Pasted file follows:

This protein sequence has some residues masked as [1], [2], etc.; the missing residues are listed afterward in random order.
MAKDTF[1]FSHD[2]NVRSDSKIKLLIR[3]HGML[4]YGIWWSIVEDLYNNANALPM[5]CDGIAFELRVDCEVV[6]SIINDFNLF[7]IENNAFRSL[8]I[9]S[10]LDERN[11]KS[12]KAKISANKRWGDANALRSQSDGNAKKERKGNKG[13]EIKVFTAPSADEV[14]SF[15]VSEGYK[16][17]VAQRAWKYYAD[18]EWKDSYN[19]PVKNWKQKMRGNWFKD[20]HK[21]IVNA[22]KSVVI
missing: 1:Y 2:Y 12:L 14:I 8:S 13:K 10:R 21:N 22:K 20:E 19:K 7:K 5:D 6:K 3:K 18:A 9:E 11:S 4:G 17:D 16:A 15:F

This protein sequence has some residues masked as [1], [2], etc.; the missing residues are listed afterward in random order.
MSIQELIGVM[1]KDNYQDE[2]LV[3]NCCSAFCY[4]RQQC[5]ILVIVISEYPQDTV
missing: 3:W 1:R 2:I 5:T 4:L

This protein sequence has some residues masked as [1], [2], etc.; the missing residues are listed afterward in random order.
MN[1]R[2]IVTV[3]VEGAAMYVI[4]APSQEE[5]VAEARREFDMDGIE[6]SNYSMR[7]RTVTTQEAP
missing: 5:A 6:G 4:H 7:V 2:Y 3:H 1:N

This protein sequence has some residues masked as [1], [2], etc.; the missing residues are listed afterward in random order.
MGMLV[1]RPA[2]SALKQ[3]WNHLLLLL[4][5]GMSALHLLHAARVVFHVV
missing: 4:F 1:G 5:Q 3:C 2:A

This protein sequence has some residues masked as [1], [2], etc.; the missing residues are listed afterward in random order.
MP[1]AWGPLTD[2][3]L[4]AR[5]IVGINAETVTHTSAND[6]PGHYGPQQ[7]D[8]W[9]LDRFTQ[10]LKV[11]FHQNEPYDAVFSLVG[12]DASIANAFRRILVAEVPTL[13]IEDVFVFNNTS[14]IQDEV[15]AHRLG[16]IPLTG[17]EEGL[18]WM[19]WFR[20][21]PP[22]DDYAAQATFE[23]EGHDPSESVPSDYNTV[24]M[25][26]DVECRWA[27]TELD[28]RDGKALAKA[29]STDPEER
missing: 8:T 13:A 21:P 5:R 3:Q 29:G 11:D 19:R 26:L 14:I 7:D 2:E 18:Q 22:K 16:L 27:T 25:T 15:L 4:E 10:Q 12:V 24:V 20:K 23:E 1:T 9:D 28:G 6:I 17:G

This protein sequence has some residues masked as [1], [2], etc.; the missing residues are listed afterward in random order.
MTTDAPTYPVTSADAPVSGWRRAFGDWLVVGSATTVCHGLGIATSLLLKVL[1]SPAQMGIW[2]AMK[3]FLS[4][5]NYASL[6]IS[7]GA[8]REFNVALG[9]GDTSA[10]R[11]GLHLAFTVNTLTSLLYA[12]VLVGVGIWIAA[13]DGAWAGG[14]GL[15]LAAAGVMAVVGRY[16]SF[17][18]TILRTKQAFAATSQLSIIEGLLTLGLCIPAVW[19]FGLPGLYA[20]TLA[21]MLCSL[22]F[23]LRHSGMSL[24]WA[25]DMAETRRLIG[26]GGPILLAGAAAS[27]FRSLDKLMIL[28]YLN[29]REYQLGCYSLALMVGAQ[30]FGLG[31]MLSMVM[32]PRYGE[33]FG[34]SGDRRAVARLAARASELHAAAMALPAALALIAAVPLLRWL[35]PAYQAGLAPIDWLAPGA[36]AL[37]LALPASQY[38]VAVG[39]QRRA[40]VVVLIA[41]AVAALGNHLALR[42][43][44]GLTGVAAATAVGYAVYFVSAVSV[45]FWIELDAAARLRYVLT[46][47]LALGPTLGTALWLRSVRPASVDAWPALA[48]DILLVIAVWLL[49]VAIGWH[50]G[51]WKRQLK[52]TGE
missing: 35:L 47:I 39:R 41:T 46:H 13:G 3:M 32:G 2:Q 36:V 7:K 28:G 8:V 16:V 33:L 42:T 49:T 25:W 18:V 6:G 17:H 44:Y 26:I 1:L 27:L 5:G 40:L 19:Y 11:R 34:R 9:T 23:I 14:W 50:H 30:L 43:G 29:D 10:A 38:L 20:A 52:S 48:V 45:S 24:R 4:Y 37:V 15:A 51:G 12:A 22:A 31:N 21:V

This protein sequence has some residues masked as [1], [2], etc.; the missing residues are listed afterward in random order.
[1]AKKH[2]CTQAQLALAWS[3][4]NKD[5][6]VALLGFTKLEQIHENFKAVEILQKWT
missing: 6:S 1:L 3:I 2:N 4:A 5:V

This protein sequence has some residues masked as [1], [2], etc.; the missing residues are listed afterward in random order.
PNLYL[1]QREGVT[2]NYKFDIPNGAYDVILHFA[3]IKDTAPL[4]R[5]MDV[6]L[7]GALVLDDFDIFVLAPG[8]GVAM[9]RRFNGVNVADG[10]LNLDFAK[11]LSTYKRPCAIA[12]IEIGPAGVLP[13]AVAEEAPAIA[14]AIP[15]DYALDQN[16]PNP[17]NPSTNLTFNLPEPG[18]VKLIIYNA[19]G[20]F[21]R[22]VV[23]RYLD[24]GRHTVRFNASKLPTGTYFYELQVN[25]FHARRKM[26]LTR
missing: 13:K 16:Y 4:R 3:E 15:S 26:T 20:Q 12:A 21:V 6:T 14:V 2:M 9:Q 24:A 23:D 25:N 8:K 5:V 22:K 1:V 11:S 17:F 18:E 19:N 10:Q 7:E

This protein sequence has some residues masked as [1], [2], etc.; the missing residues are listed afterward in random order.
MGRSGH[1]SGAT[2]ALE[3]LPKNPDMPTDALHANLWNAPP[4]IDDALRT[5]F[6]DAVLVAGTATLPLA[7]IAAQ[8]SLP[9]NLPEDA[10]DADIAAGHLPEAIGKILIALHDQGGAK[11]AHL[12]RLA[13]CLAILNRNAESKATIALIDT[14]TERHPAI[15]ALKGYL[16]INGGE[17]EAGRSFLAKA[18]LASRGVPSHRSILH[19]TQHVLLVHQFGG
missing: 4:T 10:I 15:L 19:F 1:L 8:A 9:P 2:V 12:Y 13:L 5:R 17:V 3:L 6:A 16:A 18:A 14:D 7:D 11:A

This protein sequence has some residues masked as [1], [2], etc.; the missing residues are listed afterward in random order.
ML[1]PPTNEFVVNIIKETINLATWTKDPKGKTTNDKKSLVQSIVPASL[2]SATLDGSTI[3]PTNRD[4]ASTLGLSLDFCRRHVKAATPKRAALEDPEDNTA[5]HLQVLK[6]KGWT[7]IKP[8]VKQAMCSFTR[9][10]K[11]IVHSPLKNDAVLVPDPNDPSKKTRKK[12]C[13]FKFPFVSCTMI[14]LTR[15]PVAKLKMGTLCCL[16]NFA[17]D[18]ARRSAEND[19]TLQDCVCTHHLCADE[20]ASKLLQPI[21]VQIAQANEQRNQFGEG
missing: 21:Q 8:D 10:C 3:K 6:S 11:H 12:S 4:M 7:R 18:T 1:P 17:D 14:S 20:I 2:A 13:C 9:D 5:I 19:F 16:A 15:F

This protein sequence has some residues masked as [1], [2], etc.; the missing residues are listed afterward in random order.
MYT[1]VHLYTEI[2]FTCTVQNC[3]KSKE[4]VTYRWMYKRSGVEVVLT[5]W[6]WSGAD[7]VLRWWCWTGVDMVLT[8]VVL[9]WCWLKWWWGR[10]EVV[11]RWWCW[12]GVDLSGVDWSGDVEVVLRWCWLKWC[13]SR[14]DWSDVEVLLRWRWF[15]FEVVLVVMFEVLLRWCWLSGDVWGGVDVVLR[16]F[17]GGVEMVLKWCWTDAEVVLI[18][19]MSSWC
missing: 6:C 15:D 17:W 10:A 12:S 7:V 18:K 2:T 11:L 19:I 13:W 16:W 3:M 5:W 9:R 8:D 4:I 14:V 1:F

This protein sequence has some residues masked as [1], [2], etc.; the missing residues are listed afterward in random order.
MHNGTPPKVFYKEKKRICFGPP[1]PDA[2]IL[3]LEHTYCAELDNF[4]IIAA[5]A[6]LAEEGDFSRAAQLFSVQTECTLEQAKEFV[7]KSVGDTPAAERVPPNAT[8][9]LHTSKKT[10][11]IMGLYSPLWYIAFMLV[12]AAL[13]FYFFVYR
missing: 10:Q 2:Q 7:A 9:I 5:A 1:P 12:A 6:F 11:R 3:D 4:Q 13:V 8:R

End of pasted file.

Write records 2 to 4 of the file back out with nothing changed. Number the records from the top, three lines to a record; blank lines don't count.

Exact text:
This protein sequence has some residues masked as [1], [2], etc.; the missing residues are listed afterward in random order.
MSIQELIGVM[1]KDNYQDE[2]LV[3]NCCSAFCY[4]RQQC[5]ILVIVISEYPQDTV
missing: 3:W 1:R 2:I 5:T 4:L

This protein sequence has some residues masked as [1], [2], etc.; the missing residues are listed afterward in random order.
MN[1]R[2]IVTV[3]VEGAAMYVI[4]APSQEE[5]VAEARREFDMDGIE[6]SNYSMR[7]RTVTTQEAP
missing: 5:A 6:G 4:H 7:V 2:Y 3:H 1:N

This protein sequence has some residues masked as [1], [2], etc.; the missing residues are listed afterward in random order.
MGMLV[1]RPA[2]SALKQ[3]WNHLLLLL[4][5]GMSALHLLHAARVVFHVV
missing: 4:F 1:G 5:Q 3:C 2:A